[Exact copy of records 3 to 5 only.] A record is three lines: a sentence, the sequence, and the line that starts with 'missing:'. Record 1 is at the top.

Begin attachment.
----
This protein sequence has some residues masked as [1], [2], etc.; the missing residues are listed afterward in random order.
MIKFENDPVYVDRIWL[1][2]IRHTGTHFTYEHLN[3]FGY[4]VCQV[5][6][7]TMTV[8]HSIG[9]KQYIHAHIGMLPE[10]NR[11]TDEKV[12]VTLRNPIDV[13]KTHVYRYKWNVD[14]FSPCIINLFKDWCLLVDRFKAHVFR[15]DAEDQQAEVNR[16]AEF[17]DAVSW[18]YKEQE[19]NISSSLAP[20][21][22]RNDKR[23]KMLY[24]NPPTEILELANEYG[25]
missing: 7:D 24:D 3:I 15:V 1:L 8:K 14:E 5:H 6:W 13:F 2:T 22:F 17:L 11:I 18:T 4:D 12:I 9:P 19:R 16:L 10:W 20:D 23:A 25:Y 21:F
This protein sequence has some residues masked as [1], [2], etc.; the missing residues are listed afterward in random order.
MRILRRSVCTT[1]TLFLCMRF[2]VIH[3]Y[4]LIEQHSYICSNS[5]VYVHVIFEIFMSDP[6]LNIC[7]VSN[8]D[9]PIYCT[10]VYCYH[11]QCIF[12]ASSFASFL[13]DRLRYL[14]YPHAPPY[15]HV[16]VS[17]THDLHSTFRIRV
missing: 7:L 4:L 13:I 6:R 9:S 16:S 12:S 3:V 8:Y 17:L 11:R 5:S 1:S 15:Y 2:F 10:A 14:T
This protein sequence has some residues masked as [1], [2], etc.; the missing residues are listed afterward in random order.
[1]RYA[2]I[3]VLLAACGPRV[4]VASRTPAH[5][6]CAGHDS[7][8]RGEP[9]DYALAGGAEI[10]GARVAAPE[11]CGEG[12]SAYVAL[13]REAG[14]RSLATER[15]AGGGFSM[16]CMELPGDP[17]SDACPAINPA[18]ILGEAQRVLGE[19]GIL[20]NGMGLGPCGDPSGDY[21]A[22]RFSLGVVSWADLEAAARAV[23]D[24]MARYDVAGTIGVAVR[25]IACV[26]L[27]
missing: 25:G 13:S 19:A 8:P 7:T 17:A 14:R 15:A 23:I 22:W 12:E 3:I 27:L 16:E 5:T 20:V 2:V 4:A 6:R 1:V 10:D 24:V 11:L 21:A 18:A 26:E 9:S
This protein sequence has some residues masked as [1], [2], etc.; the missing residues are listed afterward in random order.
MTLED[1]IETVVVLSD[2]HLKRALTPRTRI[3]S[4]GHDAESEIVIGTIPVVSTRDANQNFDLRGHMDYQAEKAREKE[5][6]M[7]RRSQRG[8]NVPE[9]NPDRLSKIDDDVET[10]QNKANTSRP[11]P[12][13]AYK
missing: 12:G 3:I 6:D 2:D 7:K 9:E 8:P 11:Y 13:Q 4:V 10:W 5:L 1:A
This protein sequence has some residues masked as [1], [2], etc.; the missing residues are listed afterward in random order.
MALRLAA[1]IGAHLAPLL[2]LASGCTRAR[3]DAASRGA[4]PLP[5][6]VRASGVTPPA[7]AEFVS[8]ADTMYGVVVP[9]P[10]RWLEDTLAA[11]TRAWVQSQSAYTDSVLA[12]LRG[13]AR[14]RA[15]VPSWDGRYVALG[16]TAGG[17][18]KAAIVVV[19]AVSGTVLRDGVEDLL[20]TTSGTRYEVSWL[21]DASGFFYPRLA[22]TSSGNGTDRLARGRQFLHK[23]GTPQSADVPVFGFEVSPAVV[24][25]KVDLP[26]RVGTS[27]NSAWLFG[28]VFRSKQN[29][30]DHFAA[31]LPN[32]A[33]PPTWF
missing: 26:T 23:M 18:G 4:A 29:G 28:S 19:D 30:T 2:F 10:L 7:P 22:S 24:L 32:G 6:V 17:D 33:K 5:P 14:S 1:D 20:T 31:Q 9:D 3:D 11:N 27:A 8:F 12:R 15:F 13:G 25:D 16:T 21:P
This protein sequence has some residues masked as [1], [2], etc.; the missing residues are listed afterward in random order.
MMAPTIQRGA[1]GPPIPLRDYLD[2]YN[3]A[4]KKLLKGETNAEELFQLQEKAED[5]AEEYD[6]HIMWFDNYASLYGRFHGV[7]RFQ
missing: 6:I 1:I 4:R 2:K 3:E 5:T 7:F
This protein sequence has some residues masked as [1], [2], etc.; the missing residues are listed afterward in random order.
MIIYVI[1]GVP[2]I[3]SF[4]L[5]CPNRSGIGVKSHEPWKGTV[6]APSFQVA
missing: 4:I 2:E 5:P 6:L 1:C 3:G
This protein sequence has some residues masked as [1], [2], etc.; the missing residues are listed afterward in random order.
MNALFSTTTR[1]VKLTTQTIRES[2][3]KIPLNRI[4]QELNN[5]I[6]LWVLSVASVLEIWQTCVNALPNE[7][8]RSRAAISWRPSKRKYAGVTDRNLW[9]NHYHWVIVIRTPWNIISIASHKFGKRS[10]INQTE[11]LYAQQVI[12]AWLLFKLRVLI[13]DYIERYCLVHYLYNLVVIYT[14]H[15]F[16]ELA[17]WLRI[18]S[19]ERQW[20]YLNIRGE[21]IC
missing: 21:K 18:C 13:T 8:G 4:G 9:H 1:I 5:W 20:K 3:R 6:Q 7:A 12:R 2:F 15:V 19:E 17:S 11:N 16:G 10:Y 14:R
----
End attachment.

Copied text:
This protein sequence has some residues masked as [1], [2], etc.; the missing residues are listed afterward in random order.
[1]RYA[2]I[3]VLLAACGPRV[4]VASRTPAH[5][6]CAGHDS[7][8]RGEP[9]DYALAGGAEI[10]GARVAAPE[11]CGEG[12]SAYVAL[13]REAG[14]RSLATER[15]AGGGFSM[16]CMELPGDP[17]SDACPAINPA[18]ILGEAQRVLGE[19]GIL[20]NGMGLGPCGDPSGDY[21]A[22]RFSLGVVSWADLEAAARAV[23]D[24]MARYDVAGTIGVAVR[25]IACV[26]L[27]
missing: 25:G 13:S 19:A 8:P 7:T 17:A 14:R 15:A 23:I 22:W 12:E 3:I 27:L 16:E 5:T 20:V 2:V 4:A 6:R 1:V 10:D 24:V 11:L 21:A 18:A 26:E 9:S
This protein sequence has some residues masked as [1], [2], etc.; the missing residues are listed afterward in random order.
MTLED[1]IETVVVLSD[2]HLKRALTPRTRI[3]S[4]GHDAESEIVIGTIPVVSTRDANQNFDLRGHMDYQAEKAREKE[5][6]M[7]RRSQRG[8]NVPE[9]NPDRLSKIDDDVET[10]QNKANTSRP[11]P[12][13]AYK
missing: 12:G 3:I 6:D 2:D 7:K 9:E 8:P 11:Y 13:Q 4:V 10:W 5:L 1:A
This protein sequence has some residues masked as [1], [2], etc.; the missing residues are listed afterward in random order.
MALRLAA[1]IGAHLAPLL[2]LASGCTRAR[3]DAASRGA[4]PLP[5][6]VRASGVTPPA[7]AEFVS[8]ADTMYGVVVP[9]P[10]RWLEDTLAA[11]TRAWVQSQSAYTDSVLA[12]LRG[13]AR[14]RA[15]VPSWDGRYVALG[16]TAGG[17][18]KAAIVVV[19]AVSGTVLRDGVEDLL[20]TTSGTRYEVSWL[21]DASGFFYPRLA[22]TSSGNGTDRLARGRQFLHK[23]GTPQSADVPVFGFEVSPAVV[24][25]KVDLP[26]RVGTS[27]NSAWLFG[28]VFRSKQN[29][30]DHFAA[31]LPN[32]A[33]PPTWF
missing: 26:T 23:M 18:G 4:A 29:G 28:S 19:D 30:T 2:F 10:L 7:P 22:S 24:L 32:G 6:V 17:D 33:K 5:P 14:S 1:D 20:T 31:Q 9:D 3:D 11:N 27:A 8:F 12:R 15:F 13:G 25:D 16:T 21:P